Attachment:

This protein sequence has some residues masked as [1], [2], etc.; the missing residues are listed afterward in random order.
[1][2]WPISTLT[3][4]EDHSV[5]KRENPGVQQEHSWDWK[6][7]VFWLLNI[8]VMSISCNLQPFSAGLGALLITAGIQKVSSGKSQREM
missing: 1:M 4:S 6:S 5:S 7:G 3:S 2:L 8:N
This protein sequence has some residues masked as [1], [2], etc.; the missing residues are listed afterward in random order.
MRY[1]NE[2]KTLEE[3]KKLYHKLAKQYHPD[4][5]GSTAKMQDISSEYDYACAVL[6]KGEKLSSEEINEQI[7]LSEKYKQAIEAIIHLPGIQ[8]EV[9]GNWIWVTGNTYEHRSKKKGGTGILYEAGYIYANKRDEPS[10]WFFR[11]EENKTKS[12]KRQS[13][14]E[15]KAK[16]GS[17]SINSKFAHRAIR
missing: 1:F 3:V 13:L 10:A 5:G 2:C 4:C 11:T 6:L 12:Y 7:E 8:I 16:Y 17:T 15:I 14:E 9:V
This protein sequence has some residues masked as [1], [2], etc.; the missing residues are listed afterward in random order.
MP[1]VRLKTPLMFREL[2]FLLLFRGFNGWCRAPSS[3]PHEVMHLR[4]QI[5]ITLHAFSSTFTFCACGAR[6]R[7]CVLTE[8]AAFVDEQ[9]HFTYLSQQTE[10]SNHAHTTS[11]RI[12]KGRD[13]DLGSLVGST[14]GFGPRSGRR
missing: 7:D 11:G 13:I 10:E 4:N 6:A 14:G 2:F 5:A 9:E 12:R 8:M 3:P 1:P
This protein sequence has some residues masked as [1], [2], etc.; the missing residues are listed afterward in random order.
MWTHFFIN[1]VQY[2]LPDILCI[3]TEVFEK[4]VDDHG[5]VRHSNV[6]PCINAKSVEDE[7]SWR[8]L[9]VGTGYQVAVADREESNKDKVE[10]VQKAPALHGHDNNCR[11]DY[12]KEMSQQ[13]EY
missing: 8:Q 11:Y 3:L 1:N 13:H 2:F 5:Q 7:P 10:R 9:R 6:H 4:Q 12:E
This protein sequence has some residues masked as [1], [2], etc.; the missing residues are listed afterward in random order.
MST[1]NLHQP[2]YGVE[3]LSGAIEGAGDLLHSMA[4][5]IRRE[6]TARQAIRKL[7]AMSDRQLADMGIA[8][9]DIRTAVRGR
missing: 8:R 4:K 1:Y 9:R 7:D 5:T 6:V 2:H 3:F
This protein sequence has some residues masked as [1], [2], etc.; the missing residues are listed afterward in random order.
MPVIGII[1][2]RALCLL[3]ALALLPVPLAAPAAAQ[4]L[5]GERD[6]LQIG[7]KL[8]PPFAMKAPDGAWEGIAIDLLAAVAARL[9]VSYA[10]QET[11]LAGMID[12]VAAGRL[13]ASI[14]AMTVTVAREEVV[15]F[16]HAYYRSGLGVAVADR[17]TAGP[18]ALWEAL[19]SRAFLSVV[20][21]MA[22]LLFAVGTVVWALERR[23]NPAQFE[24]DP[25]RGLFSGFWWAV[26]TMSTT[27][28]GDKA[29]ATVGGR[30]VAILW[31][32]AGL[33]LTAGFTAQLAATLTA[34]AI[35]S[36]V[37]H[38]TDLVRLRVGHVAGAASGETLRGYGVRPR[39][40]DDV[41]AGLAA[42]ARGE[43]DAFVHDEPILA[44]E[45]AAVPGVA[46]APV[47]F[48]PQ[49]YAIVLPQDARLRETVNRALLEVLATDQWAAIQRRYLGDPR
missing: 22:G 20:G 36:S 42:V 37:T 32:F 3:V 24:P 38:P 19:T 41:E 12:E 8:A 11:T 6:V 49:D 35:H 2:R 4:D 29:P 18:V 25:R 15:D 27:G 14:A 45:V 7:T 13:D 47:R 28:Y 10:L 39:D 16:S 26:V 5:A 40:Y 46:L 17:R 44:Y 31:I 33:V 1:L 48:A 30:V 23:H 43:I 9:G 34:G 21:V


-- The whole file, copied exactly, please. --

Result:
This protein sequence has some residues masked as [1], [2], etc.; the missing residues are listed afterward in random order.
[1][2]WPISTLT[3][4]EDHSV[5]KRENPGVQQEHSWDWK[6][7]VFWLLNI[8]VMSISCNLQPFSAGLGALLITAGIQKVSSGKSQREM
missing: 1:M 4:S 6:S 5:S 7:G 3:S 2:L 8:N
This protein sequence has some residues masked as [1], [2], etc.; the missing residues are listed afterward in random order.
MRY[1]NE[2]KTLEE[3]KKLYHKLAKQYHPD[4][5]GSTAKMQDISSEYDYACAVL[6]KGEKLSSEEINEQI[7]LSEKYKQAIEAIIHLPGIQ[8]EV[9]GNWIWVTGNTYEHRSKKKGGTGILYEAGYIYANKRDEPS[10]WFFR[11]EENKTKS[12]KRQS[13][14]E[15]KAK[16]GS[17]SINSKFAHRAIR
missing: 1:F 3:V 13:L 10:A 5:G 2:C 4:C 11:T 6:L 12:Y 7:E 8:I 16:Y 17:T 15:I 14:E 9:V
This protein sequence has some residues masked as [1], [2], etc.; the missing residues are listed afterward in random order.
MP[1]VRLKTPLMFREL[2]FLLLFRGFNGWCRAPSS[3]PHEVMHLR[4]QI[5]ITLHAFSSTFTFCACGAR[6]R[7]CVLTE[8]AAFVDEQ[9]HFTYLSQQTE[10]SNHAHTTS[11]RI[12]KGRD[13]DLGSLVGST[14]GFGPRSGRR
missing: 7:D 11:G 13:I 10:E 4:N 6:A 14:G 2:F 5:A 9:E 12:R 8:M 3:P 1:P
This protein sequence has some residues masked as [1], [2], etc.; the missing residues are listed afterward in random order.
MWTHFFIN[1]VQY[2]LPDILCI[3]TEVFEK[4]VDDHG[5]VRHSNV[6]PCINAKSVEDE[7]SWR[8]L[9]VGTGYQVAVADREESNKDKVE[10]VQKAPALHGHDNNCR[11]DY[12]KEMSQQ[13]EY
missing: 8:Q 11:Y 3:L 1:N 13:H 2:F 5:Q 7:P 10:R 9:R 6:H 4:Q 12:E
This protein sequence has some residues masked as [1], [2], etc.; the missing residues are listed afterward in random order.
MST[1]NLHQP[2]YGVE[3]LSGAIEGAGDLLHSMA[4][5]IRRE[6]TARQAIRKL[7]AMSDRQLADMGIA[8][9]DIRTAVRGR
missing: 8:R 4:K 1:Y 9:R 7:D 5:T 6:V 2:H 3:F
This protein sequence has some residues masked as [1], [2], etc.; the missing residues are listed afterward in random order.
MPVIGII[1][2]RALCLL[3]ALALLPVPLAAPAAAQ[4]L[5]GERD[6]LQIG[7]KL[8]PPFAMKAPDGAWEGIAIDLLAAVAARL[9]VSYA[10]QET[11]LAGMID[12]VAAGRL[13]ASI[14]AMTVTVAREEVV[15]F[16]HAYYRSGLGVAVADR[17]TAGP[18]ALWEAL[19]SRAFLSVV[20][21]MA[22]LLFAVGTVVWALERR[23]NPAQFE[24]DP[25]RGLFSGFWWAV[26]TMSTT[27][28]GDKA[29]ATVGGR[30]VAILW[31][32]AGL[33]LTAGFTAQLAATLTA[34]AI[35]S[36]V[37]H[38]TDLVRLRVGHVAGAASGETLRGYGVRPR[39][40]DDV[41]AGLAA[42]ARGE[43]DAFVHDEPILA[44]E[45]AAVPGVA[46]APV[47]F[48]PQ[49]YAIVLPQDARLRETVNRALLEVLATDQWAAIQRRYLGDPR
missing: 22:G 20:G 36:S 42:V 37:T 32:F 3:V 24:P 38:P 19:T 41:E 12:E 8:A 11:T 6:V 49:D 35:H 2:R 4:D 29:P 18:V 25:R 15:D 27:G 14:A 45:V 7:T 13:D 47:R 28:Y 10:L 39:D 16:S 26:V 5:A 40:Y 46:L 17:R 44:Y 31:I 33:V 1:L 48:A 30:V 23:H 43:I 9:G 34:G 21:V